The clash among the judges in the highest court also comes in the wake of a controversial order in November in which Justice Misra declared that the Chief Justice "is the master of the roster" having exclusive power to decide which case will go to which judge.
The CJI had given the order a day after a two-judge bench headed by Justice Chelameswar had passed an order that a five-judge bench of senior most judges in the apex court should be set up to consider an independent probe into a corruption case in which bribes were allegedly taken in the name of settling cases pending before Supreme Court judges.
Holding that the Chief Justice was only the first among equals, the four judges contended that there were well-settled and time-honoured conventions guiding the Chief Justice in dealing with the strength of the bench required or the composition thereof.
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"A necessary corollary to the above mentioned principle is the members of any multi-numbered judicial body, including this court, would not arrogate to themselves the authority to deal with and pronounce upon matters which ought to be heard by appropriate benches, both composition-wise and strength-wise with due regard to the roster fixed," they wrote in the letter.
They said any departure from the two rules would not only lead to "unpleasant and undesirable consequences of creating doubt in the body politic about the integrity of the institution" but would create "chaos".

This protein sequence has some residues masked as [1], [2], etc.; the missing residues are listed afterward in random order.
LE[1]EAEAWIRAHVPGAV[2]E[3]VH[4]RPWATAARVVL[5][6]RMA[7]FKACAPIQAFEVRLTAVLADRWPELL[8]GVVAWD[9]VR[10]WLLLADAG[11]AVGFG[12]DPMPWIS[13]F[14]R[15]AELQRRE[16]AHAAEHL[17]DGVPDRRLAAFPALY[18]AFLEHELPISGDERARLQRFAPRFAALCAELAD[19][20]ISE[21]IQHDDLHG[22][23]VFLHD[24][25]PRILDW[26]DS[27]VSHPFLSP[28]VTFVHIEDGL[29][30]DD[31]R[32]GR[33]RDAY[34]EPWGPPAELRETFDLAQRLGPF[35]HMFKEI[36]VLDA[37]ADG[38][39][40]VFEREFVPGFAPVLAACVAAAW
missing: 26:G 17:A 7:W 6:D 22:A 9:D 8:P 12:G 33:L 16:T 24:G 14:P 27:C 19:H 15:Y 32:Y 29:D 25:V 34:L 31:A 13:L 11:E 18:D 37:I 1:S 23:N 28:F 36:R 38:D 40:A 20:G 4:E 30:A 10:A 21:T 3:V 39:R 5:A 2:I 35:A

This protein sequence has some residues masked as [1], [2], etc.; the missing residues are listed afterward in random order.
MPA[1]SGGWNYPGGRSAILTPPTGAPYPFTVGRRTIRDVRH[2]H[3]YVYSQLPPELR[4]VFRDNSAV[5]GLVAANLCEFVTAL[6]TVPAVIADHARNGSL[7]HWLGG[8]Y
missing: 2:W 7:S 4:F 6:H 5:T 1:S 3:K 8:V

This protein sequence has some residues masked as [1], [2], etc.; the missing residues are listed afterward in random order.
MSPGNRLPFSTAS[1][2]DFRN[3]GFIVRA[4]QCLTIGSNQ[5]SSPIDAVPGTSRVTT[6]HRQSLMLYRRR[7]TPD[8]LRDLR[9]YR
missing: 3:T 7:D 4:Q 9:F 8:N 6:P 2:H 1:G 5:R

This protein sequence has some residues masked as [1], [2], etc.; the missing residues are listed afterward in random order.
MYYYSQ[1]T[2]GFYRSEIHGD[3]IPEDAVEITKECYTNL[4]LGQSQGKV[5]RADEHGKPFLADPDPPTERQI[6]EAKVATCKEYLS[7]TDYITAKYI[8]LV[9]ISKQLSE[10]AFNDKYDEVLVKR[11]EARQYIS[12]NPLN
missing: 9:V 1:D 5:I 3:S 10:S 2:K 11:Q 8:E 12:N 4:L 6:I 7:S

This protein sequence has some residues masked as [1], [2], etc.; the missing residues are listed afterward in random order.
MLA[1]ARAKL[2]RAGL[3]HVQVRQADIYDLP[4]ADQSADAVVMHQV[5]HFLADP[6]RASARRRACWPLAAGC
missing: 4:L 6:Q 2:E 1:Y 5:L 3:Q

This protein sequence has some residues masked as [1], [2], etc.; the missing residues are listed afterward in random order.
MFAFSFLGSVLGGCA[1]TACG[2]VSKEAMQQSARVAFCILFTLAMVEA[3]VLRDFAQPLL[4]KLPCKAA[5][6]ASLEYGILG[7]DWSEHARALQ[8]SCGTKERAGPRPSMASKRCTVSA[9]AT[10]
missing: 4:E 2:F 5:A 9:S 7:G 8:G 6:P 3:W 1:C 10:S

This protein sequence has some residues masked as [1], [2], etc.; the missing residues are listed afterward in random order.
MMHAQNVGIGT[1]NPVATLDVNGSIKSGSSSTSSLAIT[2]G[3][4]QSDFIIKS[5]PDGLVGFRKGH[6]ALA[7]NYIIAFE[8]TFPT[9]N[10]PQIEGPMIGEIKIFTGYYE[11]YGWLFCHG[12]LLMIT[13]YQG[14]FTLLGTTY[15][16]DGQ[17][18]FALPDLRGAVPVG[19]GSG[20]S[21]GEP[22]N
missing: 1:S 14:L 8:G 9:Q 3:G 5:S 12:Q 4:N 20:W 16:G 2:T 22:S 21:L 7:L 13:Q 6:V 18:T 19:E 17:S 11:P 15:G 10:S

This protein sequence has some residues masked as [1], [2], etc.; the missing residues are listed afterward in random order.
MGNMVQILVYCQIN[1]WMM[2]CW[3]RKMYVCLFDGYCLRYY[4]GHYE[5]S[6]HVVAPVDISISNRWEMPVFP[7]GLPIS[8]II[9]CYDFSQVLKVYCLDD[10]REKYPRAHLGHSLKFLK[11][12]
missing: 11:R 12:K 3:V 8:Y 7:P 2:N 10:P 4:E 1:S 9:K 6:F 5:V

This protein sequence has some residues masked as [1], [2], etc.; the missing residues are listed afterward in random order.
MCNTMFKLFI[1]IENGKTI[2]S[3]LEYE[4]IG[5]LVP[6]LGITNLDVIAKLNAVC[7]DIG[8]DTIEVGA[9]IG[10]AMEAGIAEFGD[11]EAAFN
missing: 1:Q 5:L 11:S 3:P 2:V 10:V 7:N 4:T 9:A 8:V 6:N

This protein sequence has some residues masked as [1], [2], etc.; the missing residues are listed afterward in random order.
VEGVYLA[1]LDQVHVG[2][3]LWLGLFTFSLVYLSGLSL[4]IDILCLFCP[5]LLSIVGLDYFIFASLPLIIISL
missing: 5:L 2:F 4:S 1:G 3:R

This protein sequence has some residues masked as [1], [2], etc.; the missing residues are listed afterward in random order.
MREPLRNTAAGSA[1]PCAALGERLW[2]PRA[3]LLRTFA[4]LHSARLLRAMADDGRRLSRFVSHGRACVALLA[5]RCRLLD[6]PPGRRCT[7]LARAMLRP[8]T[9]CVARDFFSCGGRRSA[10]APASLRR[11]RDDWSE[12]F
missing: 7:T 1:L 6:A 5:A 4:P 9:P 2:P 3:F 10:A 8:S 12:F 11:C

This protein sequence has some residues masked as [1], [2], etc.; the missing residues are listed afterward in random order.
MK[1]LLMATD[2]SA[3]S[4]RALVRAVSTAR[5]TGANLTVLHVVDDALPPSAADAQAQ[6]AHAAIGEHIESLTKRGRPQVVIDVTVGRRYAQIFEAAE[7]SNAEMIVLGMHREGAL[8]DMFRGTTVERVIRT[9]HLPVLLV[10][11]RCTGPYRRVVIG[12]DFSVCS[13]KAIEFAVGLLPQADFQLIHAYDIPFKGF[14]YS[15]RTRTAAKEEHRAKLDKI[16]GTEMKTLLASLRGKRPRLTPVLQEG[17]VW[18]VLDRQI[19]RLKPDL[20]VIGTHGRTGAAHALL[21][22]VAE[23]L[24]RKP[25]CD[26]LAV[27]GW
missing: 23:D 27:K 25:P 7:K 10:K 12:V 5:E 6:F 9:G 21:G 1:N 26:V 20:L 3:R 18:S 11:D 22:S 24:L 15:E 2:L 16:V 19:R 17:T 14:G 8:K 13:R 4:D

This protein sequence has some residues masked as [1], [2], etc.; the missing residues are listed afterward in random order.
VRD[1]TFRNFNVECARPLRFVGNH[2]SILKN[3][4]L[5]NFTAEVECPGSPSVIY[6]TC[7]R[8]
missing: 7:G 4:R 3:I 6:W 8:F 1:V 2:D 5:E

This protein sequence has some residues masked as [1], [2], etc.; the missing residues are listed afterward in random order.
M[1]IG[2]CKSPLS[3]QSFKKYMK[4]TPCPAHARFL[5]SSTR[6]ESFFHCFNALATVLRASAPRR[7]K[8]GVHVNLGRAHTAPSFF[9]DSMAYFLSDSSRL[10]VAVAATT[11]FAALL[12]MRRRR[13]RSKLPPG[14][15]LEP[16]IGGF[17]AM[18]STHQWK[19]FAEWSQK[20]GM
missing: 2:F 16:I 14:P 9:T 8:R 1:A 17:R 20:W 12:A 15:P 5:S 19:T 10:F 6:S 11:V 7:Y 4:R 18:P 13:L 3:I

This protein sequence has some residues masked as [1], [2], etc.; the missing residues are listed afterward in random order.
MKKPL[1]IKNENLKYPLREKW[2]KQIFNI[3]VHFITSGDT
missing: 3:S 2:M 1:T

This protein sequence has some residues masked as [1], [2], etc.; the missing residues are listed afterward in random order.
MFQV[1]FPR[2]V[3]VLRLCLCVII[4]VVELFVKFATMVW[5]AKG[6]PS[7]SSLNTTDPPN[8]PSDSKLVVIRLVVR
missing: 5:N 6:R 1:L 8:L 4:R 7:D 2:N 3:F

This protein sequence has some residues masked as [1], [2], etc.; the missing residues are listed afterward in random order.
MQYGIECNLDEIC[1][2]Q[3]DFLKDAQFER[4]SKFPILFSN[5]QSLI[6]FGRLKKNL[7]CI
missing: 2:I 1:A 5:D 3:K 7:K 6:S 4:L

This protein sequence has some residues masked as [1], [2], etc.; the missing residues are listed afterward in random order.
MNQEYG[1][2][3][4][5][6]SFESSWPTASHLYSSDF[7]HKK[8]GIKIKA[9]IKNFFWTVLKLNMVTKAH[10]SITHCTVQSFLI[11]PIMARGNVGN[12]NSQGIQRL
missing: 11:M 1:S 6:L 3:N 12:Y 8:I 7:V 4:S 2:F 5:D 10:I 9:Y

The four judges also touched upon another controversial issue, the Memorandum of Procedure (MoP) on appointment of judges over which the Supreme Court had locked horns with the government.
The government, the letter said, had not responded to the communication and "in view of this silence it must be taken that the MoP has been accepted by the government on the basis of the order of this court".
Justice Chelameswar told the media that they were "convinced that unless this institution is protected and maintains its requirements, democracy will not survive in the country or any country... The hallmark of a democracy is independent and impartial judges.
"Since all our efforts failed... Even this morning, on a particular issue, we went and met the Chief Justice with a specific request. Unfortunately we could not convince him that we were right."
Justice Gogoi said they were "discharging debt to the nation that has got us here".
Rahul Gandhi demands investigation, BJP advices him not to ‘politicise internal matters’ of judiciary
Opposition parties demanded a “thorough probe” into issues flagged by the four judges of the top court over its functioning.